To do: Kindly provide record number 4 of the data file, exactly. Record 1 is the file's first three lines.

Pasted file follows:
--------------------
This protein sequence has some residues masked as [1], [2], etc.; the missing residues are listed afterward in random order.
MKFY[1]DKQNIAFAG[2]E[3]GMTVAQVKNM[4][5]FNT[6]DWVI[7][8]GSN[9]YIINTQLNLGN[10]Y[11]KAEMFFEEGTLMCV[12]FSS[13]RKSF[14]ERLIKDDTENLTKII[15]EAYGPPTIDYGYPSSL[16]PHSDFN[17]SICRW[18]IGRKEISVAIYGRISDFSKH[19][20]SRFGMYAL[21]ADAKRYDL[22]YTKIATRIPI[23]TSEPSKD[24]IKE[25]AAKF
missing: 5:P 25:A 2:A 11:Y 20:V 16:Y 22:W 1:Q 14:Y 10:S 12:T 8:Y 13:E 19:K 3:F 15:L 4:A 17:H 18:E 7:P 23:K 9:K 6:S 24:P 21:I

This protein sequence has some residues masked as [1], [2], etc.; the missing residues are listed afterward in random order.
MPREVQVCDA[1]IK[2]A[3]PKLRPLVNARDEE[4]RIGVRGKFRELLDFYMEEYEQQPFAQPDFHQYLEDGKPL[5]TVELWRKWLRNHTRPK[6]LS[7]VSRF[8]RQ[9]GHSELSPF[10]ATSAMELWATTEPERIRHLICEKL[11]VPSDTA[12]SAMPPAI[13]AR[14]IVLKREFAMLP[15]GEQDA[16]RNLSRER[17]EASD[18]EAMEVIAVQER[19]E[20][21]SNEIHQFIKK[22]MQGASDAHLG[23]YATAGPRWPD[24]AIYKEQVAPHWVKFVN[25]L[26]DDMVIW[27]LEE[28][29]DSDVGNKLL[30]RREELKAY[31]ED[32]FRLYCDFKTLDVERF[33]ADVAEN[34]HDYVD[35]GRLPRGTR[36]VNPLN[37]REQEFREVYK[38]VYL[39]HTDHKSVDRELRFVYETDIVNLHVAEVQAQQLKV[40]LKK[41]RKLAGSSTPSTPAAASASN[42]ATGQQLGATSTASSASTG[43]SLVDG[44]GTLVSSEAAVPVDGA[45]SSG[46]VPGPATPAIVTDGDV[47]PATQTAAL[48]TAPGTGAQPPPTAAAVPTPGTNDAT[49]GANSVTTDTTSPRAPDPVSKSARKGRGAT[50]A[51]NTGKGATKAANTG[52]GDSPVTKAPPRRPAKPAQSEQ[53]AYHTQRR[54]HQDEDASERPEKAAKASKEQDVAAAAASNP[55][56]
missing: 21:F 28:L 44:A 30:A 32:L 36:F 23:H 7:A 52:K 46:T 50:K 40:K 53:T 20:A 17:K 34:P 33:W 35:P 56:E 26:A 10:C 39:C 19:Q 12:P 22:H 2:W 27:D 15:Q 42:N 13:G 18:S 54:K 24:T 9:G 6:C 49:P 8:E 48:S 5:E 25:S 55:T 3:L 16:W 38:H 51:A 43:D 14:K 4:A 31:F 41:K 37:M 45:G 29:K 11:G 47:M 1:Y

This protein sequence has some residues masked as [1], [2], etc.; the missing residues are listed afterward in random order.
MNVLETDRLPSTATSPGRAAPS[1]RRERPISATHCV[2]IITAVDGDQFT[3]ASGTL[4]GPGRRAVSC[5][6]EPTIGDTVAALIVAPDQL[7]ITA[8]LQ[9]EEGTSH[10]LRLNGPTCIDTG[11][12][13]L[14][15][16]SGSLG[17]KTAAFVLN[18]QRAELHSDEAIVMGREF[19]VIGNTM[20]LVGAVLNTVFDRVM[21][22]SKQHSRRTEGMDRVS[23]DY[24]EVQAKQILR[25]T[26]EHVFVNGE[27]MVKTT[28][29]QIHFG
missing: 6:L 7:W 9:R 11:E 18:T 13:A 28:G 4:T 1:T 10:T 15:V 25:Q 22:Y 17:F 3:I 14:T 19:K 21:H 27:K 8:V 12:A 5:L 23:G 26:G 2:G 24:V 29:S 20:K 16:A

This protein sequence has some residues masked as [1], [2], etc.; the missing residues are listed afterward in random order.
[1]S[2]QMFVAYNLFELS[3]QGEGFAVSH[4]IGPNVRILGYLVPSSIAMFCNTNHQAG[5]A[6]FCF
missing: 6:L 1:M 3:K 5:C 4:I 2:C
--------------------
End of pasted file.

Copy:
This protein sequence has some residues masked as [1], [2], etc.; the missing residues are listed afterward in random order.
[1]S[2]QMFVAYNLFELS[3]QGEGFAVSH[4]IGPNVRILGYLVPSSIAMFCNTNHQAG[5]A[6]FCF
missing: 6:L 1:M 3:K 5:C 4:I 2:C